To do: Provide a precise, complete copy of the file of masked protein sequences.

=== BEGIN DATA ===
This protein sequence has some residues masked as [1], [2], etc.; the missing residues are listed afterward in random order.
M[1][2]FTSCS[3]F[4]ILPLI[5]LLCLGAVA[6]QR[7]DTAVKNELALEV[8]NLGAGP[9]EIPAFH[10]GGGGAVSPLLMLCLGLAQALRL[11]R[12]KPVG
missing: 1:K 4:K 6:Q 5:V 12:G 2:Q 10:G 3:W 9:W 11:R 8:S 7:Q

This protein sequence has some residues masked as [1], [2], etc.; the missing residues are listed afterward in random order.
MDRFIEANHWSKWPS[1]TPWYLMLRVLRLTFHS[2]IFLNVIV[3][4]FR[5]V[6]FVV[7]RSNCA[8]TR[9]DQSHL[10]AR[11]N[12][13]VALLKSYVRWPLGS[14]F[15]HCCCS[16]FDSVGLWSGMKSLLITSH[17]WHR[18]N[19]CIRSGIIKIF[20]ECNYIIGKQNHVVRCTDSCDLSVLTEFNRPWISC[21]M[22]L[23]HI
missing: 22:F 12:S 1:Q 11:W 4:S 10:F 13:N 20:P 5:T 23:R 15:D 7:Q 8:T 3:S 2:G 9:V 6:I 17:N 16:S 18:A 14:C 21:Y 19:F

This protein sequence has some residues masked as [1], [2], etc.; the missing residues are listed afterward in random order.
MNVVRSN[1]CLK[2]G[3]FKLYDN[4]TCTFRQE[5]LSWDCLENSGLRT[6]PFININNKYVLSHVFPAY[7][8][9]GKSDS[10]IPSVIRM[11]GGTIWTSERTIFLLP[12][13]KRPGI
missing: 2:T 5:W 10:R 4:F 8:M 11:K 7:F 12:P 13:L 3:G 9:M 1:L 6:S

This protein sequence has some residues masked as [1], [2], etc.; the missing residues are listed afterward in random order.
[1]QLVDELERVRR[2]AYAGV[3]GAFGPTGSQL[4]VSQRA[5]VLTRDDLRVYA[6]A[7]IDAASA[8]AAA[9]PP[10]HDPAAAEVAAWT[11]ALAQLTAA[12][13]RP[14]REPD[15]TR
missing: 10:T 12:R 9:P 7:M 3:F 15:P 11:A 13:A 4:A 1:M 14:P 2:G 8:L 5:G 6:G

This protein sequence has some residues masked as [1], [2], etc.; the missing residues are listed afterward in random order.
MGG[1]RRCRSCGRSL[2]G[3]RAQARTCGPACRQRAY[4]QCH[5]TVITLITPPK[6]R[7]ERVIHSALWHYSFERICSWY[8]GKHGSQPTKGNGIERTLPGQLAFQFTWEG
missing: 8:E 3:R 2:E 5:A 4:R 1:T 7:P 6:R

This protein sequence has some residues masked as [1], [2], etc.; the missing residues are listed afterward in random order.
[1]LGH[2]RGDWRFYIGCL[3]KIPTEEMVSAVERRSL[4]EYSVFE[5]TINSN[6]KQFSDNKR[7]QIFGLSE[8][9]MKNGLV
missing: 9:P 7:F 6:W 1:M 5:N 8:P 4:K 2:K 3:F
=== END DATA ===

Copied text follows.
This protein sequence has some residues masked as [1], [2], etc.; the missing residues are listed afterward in random order.
M[1][2]FTSCS[3]F[4]ILPLI[5]LLCLGAVA[6]QR[7]DTAVKNELALEV[8]NLGAGP[9]EIPAFH[10]GGGGAVSPLLMLCLGLAQALRL[11]R[12]KPVG
missing: 1:K 4:K 6:Q 5:V 12:G 2:Q 10:G 3:W 9:W 11:R 8:S 7:Q

This protein sequence has some residues masked as [1], [2], etc.; the missing residues are listed afterward in random order.
MDRFIEANHWSKWPS[1]TPWYLMLRVLRLTFHS[2]IFLNVIV[3][4]FR[5]V[6]FVV[7]RSNCA[8]TR[9]DQSHL[10]AR[11]N[12][13]VALLKSYVRWPLGS[14]F[15]HCCCS[16]FDSVGLWSGMKSLLITSH[17]WHR[18]N[19]CIRSGIIKIF[20]ECNYIIGKQNHVVRCTDSCDLSVLTEFNRPWISC[21]M[22]L[23]HI
missing: 22:F 12:S 1:Q 11:W 4:S 10:F 13:N 20:P 5:T 23:R 15:D 7:Q 8:T 3:S 2:G 9:V 6:I 17:N 16:S 18:A 14:C 21:Y 19:F

This protein sequence has some residues masked as [1], [2], etc.; the missing residues are listed afterward in random order.
MNVVRSN[1]CLK[2]G[3]FKLYDN[4]TCTFRQE[5]LSWDCLENSGLRT[6]PFININNKYVLSHVFPAY[7][8][9]GKSDS[10]IPSVIRM[11]GGTIWTSERTIFLLP[12][13]KRPGI
missing: 2:T 5:W 10:R 4:F 8:M 11:K 7:F 12:P 13:L 3:G 9:M 1:L 6:S

This protein sequence has some residues masked as [1], [2], etc.; the missing residues are listed afterward in random order.
[1]QLVDELERVRR[2]AYAGV[3]GAFGPTGSQL[4]VSQRA[5]VLTRDDLRVYA[6]A[7]IDAASA[8]AAA[9]PP[10]HDPAAAEVAAWT[11]ALAQLTAA[12][13]RP[14]REPD[15]TR
missing: 10:T 12:R 9:P 7:M 3:F 15:P 11:A 13:A 4:A 1:M 14:P 2:G 8:L 5:G 6:G

This protein sequence has some residues masked as [1], [2], etc.; the missing residues are listed afterward in random order.
MGG[1]RRCRSCGRSL[2]G[3]RAQARTCGPACRQRAY[4]QCH[5]TVITLITPPK[6]R[7]ERVIHSALWHYSFERICSWY[8]GKHGSQPTKGNGIERTLPGQLAFQFTWEG
missing: 8:E 3:R 2:E 5:A 4:R 1:T 7:P 6:R

This protein sequence has some residues masked as [1], [2], etc.; the missing residues are listed afterward in random order.
[1]LGH[2]RGDWRFYIGCL[3]KIPTEEMVSAVERRSL[4]EYSVFE[5]TINSN[6]KQFSDNKR[7]QIFGLSE[8][9]MKNGLV
missing: 9:P 7:F 6:W 1:M 5:N 8:P 4:K 2:K 3:F